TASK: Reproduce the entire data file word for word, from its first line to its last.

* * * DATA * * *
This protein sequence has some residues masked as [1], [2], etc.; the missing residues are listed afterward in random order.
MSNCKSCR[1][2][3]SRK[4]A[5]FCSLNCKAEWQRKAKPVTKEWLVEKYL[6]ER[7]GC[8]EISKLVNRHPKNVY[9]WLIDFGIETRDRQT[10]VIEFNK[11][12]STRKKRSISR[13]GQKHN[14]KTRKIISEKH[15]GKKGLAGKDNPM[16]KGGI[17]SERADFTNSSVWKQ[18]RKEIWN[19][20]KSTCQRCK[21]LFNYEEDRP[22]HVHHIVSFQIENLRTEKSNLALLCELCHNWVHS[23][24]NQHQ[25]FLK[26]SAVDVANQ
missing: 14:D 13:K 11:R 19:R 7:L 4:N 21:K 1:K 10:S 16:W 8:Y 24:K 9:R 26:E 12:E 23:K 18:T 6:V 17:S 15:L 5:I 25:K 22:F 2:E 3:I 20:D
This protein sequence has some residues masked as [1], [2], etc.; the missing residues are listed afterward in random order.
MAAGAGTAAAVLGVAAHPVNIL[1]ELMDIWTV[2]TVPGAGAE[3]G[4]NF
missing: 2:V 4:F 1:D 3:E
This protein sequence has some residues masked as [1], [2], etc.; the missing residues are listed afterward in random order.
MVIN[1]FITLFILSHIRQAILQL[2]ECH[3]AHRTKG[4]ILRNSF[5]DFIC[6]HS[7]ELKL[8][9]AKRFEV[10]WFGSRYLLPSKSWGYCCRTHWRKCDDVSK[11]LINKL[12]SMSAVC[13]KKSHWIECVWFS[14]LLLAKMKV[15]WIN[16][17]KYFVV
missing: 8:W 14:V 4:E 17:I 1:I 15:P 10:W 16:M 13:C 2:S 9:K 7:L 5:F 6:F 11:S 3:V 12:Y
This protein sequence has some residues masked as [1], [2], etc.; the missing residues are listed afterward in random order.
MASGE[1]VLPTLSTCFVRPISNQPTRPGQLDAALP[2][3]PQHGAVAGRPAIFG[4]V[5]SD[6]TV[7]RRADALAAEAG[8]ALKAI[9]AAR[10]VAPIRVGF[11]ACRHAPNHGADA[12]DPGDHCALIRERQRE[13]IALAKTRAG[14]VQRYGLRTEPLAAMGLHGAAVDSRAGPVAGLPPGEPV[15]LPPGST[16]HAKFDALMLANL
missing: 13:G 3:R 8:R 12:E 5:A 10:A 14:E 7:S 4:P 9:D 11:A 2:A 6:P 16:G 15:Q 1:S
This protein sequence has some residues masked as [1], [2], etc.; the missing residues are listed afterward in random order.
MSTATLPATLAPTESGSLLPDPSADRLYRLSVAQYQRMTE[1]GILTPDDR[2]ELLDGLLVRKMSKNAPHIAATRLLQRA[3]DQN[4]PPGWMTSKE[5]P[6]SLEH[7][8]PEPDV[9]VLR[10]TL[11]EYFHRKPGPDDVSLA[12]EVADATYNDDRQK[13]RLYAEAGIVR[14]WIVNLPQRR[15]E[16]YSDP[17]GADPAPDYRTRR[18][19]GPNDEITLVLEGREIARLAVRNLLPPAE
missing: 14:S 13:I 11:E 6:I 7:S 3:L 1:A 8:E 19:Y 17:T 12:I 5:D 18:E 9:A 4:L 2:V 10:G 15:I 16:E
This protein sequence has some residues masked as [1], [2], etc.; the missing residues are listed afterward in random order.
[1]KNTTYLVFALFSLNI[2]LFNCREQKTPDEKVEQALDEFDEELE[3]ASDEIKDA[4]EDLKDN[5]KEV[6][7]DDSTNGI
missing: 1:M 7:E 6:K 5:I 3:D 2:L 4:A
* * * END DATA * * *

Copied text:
This protein sequence has some residues masked as [1], [2], etc.; the missing residues are listed afterward in random order.
MSNCKSCR[1][2][3]SRK[4]A[5]FCSLNCKAEWQRKAKPVTKEWLVEKYL[6]ER[7]GC[8]EISKLVNRHPKNVY[9]WLIDFGIETRDRQT[10]VIEFNK[11][12]STRKKRSISR[13]GQKHN[14]KTRKIISEKH[15]GKKGLAGKDNPM[16]KGGI[17]SERADFTNSSVWKQ[18]RKEIWN[19][20]KSTCQRCK[21]LFNYEEDRP[22]HVHHIVSFQIENLRTEKSNLALLCELCHNWVHS[23][24]NQHQ[25]FLK[26]SAVDVANQ
missing: 14:D 13:K 11:R 19:R 7:L 4:N 21:K 1:K 10:S 16:W 8:Y 24:K 9:R 26:E 12:E 23:K 18:T 6:V 17:S 15:L 5:I 25:K 22:F 2:E 3:I 20:D
This protein sequence has some residues masked as [1], [2], etc.; the missing residues are listed afterward in random order.
MAAGAGTAAAVLGVAAHPVNIL[1]ELMDIWTV[2]TVPGAGAE[3]G[4]NF
missing: 2:V 4:F 1:D 3:E
This protein sequence has some residues masked as [1], [2], etc.; the missing residues are listed afterward in random order.
MVIN[1]FITLFILSHIRQAILQL[2]ECH[3]AHRTKG[4]ILRNSF[5]DFIC[6]HS[7]ELKL[8][9]AKRFEV[10]WFGSRYLLPSKSWGYCCRTHWRKCDDVSK[11]LINKL[12]SMSAVC[13]KKSHWIECVWFS[14]LLLAKMKV[15]WIN[16][17]KYFVV
missing: 8:W 14:V 4:E 17:I 1:I 15:P 10:W 16:M 13:C 2:S 9:K 7:L 5:F 6:F 11:S 3:V 12:Y
This protein sequence has some residues masked as [1], [2], etc.; the missing residues are listed afterward in random order.
MASGE[1]VLPTLSTCFVRPISNQPTRPGQLDAALP[2][3]PQHGAVAGRPAIFG[4]V[5]SD[6]TV[7]RRADALAAEAG[8]ALKAI[9]AAR[10]VAPIRVGF[11]ACRHAPNHGADA[12]DPGDHCALIRERQRE[13]IALAKTRAG[14]VQRYGLRTEPLAAMGLHGAAVDSRAGPVAGLPPGEPV[15]LPPGST[16]HAKFDALMLANL
missing: 13:G 3:R 8:R 12:E 5:A 10:A 14:E 7:S 4:P 9:D 11:A 2:A 6:P 16:G 15:Q 1:S
This protein sequence has some residues masked as [1], [2], etc.; the missing residues are listed afterward in random order.
MSTATLPATLAPTESGSLLPDPSADRLYRLSVAQYQRMTE[1]GILTPDDR[2]ELLDGLLVRKMSKNAPHIAATRLLQRA[3]DQN[4]PPGWMTSKE[5]P[6]SLEH[7][8]PEPDV[9]VLR[10]TL[11]EYFHRKPGPDDVSLA[12]EVADATYNDDRQK[13]RLYAEAGIVR[14]WIVNLPQRR[15]E[16]YSDP[17]GADPAPDYRTRR[18][19]GPNDEITLVLEGREIARLAVRNLLPPAE
missing: 14:S 13:I 11:E 6:I 7:S 3:L 1:A 8:E 19:Y 17:T 12:I 5:D 18:E 9:A 4:L 2:V 10:G 15:I 16:E
This protein sequence has some residues masked as [1], [2], etc.; the missing residues are listed afterward in random order.
[1]KNTTYLVFALFSLNI[2]LFNCREQKTPDEKVEQALDEFDEELE[3]ASDEIKDA[4]EDLKDN[5]KEV[6][7]DDSTNGI
missing: 1:M 7:E 6:K 5:I 3:D 2:L 4:A